About the Book
The Journals of John McDouall Stuart
On 14 May 1858, with financial backing from William Finke, Stuart set off on the first of his six major expeditions. His aim was to find minerals or new agricultural lands in the north-west of South Australia. (An area then unexplored, but now known to be so lacking in water and soil fertility that it remains unsettled to this day.) Stuart took two companions (another white man named Forster and a young Aboriginal man), a pocket compass, a watch, half a dozen horses, and rations for six weeks. From the Flinders Ranges, Stuart travelled west, passing to the south of Lake Torrens, then north along the western edge of Lake Torrens. He found an isolated chain of semi-permanent waterholes which he named Chamber's Creek (now called Stuart Creek). It would later become crucially important as a staging post for expeditions to the arid centre of the continent.
Landscape just north of Coober Pedy, November 2003.
Continuing to the north-west, Stuart reached the vicinity of Coober Pedy (not realising that there was a fantastically rich opal field underfoot) before shortage of provisions and lack of feed for the horses forced him to turn towards the sea 500 kilometres to the south. A difficult journey along the edge of the Great Victoria Desert brought Stuart to Miller's Water (near present-day Ceduna) and from there back to civilisation after four months and 2400 kilometres. This expedition made Stuart's reputation and brought him the award of a gold watch from the Royal Geographical Society.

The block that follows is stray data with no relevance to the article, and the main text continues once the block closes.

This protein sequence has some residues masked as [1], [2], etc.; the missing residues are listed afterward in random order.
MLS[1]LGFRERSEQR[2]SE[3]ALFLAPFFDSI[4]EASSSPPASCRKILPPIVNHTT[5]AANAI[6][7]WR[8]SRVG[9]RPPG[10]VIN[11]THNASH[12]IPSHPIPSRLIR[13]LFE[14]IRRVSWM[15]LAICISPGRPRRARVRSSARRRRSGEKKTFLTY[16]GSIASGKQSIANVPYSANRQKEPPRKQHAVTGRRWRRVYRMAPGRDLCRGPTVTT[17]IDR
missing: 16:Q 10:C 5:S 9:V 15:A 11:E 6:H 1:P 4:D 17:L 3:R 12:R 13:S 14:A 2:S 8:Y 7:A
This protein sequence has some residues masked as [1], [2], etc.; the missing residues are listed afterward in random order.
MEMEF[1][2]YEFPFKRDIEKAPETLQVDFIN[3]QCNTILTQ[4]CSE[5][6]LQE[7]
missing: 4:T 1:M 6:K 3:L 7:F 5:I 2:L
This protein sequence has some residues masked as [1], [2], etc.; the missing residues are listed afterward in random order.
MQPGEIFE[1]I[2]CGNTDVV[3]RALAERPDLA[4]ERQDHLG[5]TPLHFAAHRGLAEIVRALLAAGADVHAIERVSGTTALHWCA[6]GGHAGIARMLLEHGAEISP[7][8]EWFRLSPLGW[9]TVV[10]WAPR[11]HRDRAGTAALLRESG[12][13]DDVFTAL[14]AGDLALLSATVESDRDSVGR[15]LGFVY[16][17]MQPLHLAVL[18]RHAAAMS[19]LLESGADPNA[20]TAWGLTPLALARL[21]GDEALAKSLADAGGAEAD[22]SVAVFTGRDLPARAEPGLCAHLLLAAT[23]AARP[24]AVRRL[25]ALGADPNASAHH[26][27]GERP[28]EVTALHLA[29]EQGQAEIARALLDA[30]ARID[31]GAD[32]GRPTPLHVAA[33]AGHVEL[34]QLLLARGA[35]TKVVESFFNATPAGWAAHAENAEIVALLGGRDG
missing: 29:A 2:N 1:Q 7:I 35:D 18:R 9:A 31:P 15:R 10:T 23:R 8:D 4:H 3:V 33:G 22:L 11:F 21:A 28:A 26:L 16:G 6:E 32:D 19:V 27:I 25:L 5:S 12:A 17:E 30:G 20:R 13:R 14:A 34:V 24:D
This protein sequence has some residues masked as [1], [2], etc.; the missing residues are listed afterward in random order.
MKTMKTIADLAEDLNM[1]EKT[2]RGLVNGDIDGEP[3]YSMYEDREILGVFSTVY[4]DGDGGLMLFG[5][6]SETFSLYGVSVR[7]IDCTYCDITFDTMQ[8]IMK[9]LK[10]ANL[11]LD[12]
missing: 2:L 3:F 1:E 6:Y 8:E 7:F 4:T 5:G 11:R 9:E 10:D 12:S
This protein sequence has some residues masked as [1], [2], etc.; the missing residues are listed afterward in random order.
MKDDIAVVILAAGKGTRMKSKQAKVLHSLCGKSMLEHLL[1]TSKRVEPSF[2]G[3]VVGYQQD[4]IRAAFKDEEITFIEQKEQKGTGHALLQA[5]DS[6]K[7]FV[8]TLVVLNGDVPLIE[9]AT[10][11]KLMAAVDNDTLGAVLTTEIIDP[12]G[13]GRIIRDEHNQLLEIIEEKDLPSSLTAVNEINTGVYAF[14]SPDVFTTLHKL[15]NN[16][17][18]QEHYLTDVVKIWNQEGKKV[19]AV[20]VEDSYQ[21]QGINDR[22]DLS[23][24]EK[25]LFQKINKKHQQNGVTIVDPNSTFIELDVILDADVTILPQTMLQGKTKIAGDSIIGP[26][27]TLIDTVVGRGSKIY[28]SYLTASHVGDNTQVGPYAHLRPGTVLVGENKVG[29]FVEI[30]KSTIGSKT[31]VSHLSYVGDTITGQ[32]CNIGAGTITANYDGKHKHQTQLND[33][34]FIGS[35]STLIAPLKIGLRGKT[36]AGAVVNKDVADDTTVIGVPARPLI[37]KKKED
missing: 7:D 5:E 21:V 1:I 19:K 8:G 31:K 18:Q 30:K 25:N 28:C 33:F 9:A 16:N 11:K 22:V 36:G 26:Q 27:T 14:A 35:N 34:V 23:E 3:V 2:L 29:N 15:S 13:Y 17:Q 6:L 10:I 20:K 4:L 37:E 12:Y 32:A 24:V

About the Author
John McDouall Stuart, 1815-1866
John McDouall Stuart (7 September 1815 – 5 June 1866) was the most accomplished and most famous of all Australia's inland explorers and led the first expedition to traverse the continent from south to north successfully. (Burke and Wills were first to cross the continent but both perished on their return journey.) He achieved this despite poor backing from the South Australian government and the immense funds that were directed to the Burke expedition. His experience and the care he showed for his team ensured he never lost a man, despite the harshness of the country he encountered. The explorations of Stuart eventually resulted in the Adelaide-Darwin telegraph being built and the main route from Port Augusta to Darwin being established, which is now known as the Stuart Highway in his honour.